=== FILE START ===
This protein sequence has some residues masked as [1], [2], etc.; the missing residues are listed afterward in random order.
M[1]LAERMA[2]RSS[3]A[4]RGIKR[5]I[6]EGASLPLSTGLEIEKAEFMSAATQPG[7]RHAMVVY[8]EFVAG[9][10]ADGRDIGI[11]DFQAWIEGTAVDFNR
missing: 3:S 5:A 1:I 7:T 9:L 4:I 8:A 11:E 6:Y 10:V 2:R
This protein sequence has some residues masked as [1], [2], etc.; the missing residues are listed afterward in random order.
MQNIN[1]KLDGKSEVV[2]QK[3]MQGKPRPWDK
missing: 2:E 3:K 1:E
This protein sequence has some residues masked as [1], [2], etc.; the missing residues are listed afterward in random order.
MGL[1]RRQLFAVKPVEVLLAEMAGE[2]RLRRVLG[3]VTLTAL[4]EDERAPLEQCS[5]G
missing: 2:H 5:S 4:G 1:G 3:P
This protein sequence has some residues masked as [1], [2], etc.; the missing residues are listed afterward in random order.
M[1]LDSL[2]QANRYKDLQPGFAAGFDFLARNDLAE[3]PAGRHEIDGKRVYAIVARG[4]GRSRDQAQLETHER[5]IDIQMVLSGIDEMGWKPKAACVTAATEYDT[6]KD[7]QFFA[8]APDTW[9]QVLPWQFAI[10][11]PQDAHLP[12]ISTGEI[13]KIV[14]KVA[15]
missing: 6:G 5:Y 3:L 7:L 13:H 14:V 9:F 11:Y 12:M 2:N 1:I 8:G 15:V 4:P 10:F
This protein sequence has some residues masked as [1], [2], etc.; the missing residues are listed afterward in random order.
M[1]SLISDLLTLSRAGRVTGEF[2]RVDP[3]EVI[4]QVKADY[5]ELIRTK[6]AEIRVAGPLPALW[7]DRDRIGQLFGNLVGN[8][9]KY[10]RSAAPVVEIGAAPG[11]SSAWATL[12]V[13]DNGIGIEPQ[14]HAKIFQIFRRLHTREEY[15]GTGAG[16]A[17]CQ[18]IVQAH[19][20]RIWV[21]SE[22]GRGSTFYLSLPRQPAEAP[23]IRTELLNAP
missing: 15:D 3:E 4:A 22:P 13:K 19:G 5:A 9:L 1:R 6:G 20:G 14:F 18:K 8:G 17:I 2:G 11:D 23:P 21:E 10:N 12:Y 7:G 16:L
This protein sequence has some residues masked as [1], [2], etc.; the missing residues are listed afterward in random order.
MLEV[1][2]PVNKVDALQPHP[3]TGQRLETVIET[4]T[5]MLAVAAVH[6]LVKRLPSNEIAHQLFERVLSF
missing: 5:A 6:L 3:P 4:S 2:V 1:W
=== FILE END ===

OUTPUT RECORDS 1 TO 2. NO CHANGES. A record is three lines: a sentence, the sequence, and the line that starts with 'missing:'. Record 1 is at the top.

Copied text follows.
This protein sequence has some residues masked as [1], [2], etc.; the missing residues are listed afterward in random order.
M[1]LAERMA[2]RSS[3]A[4]RGIKR[5]I[6]EGASLPLSTGLEIEKAEFMSAATQPG[7]RHAMVVY[8]EFVAG[9][10]ADGRDIGI[11]DFQAWIEGTAVDFNR
missing: 3:S 5:A 1:I 7:T 9:L 4:I 8:A 11:E 6:Y 10:V 2:R
This protein sequence has some residues masked as [1], [2], etc.; the missing residues are listed afterward in random order.
MQNIN[1]KLDGKSEVV[2]QK[3]MQGKPRPWDK
missing: 2:E 3:K 1:E